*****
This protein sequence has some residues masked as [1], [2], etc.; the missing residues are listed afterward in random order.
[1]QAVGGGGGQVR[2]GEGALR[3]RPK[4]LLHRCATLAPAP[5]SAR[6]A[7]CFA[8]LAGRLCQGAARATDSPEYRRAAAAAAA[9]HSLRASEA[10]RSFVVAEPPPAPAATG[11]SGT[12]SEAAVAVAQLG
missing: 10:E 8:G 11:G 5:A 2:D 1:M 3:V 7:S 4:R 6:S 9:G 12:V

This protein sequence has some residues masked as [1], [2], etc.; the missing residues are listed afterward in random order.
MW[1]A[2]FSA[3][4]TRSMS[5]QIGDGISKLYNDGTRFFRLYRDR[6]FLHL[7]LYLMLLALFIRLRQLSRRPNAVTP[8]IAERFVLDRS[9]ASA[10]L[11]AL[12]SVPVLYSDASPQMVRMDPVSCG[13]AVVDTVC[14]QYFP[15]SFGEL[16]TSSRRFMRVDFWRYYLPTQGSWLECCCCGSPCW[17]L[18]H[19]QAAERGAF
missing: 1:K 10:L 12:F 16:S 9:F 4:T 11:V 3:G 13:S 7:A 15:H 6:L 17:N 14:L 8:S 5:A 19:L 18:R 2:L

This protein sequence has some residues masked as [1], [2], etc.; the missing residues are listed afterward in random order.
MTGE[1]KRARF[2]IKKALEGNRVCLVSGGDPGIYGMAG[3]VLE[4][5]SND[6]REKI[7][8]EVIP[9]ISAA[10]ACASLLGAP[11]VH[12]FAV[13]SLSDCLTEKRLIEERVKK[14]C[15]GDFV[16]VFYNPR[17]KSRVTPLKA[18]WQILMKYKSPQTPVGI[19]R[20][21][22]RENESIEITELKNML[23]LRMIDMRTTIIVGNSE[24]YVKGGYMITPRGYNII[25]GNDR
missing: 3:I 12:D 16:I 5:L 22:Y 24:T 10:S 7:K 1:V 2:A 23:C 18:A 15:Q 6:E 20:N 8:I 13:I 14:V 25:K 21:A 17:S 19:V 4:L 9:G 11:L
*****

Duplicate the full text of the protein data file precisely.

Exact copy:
This protein sequence has some residues masked as [1], [2], etc.; the missing residues are listed afterward in random order.
[1]QAVGGGGGQVR[2]GEGALR[3]RPK[4]LLHRCATLAPAP[5]SAR[6]A[7]CFA[8]LAGRLCQGAARATDSPEYRRAAAAAAA[9]HSLRASEA[10]RSFVVAEPPPAPAATG[11]SGT[12]SEAAVAVAQLG
missing: 10:E 8:G 11:G 5:A 2:D 1:M 3:V 7:S 4:R 6:S 9:G 12:V

This protein sequence has some residues masked as [1], [2], etc.; the missing residues are listed afterward in random order.
MW[1]A[2]FSA[3][4]TRSMS[5]QIGDGISKLYNDGTRFFRLYRDR[6]FLHL[7]LYLMLLALFIRLRQLSRRPNAVTP[8]IAERFVLDRS[9]ASA[10]L[11]AL[12]SVPVLYSDASPQMVRMDPVSCG[13]AVVDTVC[14]QYFP[15]SFGEL[16]TSSRRFMRVDFWRYYLPTQGSWLECCCCGSPCW[17]L[18]H[19]QAAERGAF
missing: 1:K 10:L 12:F 16:S 9:F 4:T 11:V 3:G 13:S 7:A 15:H 6:L 17:N 14:L 8:S 5:A 19:L 18:R 2:L

This protein sequence has some residues masked as [1], [2], etc.; the missing residues are listed afterward in random order.
MTGE[1]KRARF[2]IKKALEGNRVCLVSGGDPGIYGMAG[3]VLE[4][5]SND[6]REKI[7][8]EVIP[9]ISAA[10]ACASLLGAP[11]VH[12]FAV[13]SLSDCLTEKRLIEERVKK[14]C[15]GDFV[16]VFYNPR[17]KSRVTPLKA[18]WQILMKYKSPQTPVGI[19]R[20][21][22]RENESIEITELKNML[23]LRMIDMRTTIIVGNSE[24]YVKGGYMITPRGYNII[25]GNDR
missing: 3:I 12:D 16:I 5:L 22:Y 24:T 10:S 7:K 1:V 2:A 23:C 18:A 15:Q 6:E 20:N 8:I 13:I 14:V 25:K 21:A 17:S 19:V 4:L 9:G 11:L